Spiriting was an old tradition based on the notion that on days of power, especially on the Solstice, spirits of all descriptions would roam through the city in search of food and shelter from the cold and the dark. Since a spirit could make itself look like anyone it wanted to, it was safest to assume that any visitor was a spirit in disguise and treat them accordingly. Everyone kept a stock of cakes or other treats on hand to offer any visitors, and it was common for children (as well as hungry adults) to present themselves on doorsteps offering good wishes for the season in exchange for food. Juudai, and in other years, Yubel as well, had often spent their Solstice evenings rushing from one house to another and stuffing themselves on sweet treats.
"Who is Yubel?" Johan asked as they walked.
"My best friend. My guardian," said Juudai. "She - he - I get confused... anyway, Yubel used to be a boy who lived here in the palace with me. We would always play together when we were kids, and when we got older, he became a page so he could train to be a knight and protect me. Then my father said that I was going to need a special guardian, and Yubel volunteered, even though it meant that he wouldn't be human anymore. So now Yubel is a dragon. That was only a few months ago... it's still strange."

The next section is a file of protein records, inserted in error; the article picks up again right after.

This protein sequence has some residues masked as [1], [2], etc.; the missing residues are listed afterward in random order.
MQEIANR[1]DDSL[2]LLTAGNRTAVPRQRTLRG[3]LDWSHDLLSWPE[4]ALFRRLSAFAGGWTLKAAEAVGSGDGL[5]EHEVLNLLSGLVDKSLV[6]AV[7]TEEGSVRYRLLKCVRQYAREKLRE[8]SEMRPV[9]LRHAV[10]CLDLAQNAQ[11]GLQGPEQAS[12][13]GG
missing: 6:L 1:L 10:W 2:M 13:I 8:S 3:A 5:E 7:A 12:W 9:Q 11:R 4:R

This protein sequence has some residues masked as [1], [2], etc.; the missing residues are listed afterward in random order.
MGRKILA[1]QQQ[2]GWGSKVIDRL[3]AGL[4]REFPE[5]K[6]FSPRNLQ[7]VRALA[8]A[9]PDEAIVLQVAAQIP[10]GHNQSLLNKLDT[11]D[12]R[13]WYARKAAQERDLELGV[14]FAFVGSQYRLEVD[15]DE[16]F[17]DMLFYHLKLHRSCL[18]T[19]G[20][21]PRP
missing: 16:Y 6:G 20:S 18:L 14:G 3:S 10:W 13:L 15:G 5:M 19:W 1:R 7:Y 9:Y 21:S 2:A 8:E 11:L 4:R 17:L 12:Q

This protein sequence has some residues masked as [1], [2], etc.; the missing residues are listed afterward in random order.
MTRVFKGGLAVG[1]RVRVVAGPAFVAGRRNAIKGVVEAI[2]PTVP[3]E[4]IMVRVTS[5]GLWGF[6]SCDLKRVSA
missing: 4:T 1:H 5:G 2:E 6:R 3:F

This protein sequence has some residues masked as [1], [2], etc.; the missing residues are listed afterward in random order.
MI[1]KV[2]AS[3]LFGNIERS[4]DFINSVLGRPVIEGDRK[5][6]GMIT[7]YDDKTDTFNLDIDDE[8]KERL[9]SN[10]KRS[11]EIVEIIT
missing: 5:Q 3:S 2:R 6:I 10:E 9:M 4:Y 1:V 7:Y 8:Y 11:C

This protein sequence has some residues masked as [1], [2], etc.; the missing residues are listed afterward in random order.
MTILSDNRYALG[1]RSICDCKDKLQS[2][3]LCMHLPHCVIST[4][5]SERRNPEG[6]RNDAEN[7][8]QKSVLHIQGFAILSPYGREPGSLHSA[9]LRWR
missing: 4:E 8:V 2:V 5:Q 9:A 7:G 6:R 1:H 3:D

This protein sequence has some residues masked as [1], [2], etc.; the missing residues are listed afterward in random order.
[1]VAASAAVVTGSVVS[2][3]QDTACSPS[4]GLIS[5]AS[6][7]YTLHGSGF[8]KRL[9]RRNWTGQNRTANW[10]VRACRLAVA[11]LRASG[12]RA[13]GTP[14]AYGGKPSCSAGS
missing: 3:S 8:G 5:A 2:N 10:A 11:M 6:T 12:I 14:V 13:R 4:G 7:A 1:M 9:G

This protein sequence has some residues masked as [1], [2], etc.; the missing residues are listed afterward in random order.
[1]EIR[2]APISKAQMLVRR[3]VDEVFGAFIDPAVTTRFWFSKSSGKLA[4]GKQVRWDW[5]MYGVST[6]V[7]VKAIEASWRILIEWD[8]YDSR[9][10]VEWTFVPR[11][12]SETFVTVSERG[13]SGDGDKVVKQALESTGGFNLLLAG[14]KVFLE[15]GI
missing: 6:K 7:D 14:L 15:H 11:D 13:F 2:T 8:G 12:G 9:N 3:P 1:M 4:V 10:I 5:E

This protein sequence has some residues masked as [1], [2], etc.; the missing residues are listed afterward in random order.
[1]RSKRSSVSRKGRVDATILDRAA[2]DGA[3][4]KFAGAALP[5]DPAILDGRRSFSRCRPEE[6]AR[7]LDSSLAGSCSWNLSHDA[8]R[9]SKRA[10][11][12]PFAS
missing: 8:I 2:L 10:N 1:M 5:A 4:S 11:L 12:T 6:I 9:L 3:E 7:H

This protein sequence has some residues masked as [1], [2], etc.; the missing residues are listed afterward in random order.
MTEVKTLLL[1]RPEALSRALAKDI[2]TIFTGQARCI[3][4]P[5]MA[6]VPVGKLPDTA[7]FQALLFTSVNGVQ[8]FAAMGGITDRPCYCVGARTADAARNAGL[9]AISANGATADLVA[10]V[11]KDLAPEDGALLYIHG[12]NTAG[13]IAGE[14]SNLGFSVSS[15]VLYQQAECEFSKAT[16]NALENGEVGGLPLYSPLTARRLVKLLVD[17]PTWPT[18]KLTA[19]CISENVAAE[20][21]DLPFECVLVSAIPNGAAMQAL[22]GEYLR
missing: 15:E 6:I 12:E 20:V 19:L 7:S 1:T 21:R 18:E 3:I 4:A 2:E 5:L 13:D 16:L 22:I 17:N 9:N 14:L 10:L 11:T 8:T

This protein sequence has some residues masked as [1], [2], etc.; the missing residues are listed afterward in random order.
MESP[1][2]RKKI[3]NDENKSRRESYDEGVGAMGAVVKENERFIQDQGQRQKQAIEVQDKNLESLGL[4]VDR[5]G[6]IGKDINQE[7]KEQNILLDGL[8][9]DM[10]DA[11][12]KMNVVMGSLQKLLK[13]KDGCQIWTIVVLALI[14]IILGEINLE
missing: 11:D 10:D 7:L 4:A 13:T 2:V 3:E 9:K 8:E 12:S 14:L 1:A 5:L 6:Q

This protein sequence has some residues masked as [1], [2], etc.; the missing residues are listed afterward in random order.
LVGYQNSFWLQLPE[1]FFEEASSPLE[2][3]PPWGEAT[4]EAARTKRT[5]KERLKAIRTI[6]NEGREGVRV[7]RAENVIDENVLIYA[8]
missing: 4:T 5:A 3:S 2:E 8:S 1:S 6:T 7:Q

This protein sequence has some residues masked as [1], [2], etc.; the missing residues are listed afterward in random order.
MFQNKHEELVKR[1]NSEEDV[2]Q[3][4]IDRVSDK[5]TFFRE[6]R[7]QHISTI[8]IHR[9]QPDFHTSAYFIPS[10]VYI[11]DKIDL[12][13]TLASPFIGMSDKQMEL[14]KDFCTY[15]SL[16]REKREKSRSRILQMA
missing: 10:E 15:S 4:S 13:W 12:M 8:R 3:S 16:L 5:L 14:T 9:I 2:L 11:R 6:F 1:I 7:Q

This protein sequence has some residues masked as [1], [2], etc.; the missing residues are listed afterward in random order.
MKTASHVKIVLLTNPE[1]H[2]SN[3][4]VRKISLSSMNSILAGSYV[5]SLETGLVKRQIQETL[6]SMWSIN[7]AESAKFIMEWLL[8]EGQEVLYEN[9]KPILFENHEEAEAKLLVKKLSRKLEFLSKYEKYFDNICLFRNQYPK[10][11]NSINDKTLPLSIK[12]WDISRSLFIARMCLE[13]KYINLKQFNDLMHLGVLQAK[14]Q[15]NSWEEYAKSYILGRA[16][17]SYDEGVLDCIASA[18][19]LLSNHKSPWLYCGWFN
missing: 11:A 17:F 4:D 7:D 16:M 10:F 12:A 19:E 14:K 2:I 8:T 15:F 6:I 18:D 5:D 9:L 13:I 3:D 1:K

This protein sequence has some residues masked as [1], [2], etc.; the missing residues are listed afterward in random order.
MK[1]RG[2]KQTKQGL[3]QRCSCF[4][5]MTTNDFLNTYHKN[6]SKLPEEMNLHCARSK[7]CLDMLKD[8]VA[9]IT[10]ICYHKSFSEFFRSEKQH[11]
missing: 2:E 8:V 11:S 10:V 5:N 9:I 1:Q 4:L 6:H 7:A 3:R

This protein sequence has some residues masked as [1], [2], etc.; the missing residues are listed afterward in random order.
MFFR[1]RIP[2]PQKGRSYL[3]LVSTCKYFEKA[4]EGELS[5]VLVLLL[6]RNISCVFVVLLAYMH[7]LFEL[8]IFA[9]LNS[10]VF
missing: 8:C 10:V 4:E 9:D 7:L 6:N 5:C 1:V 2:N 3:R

"Yubel sounds interesting," Johan observed. "I'd like to meet him. Her?"
"Her. Mostly," said Juudai. "It was a very big change."
"It sounds that way," Johan agreed. "She must be a very good person, to agree to change so much for you."
"She is good. Yubel's the best person in the world," said Juudai firmly. "You'll meet her later. She didn't want to come with us, for some reason. Something to do with darkness and balance."
"I have a dragon friend, too," said Johan. "Not like your Yubel, I think, but he's still a pretty impressive dragon."
"I should come to your kingdom someday," said Juudai. "I don't get to leave this city very often."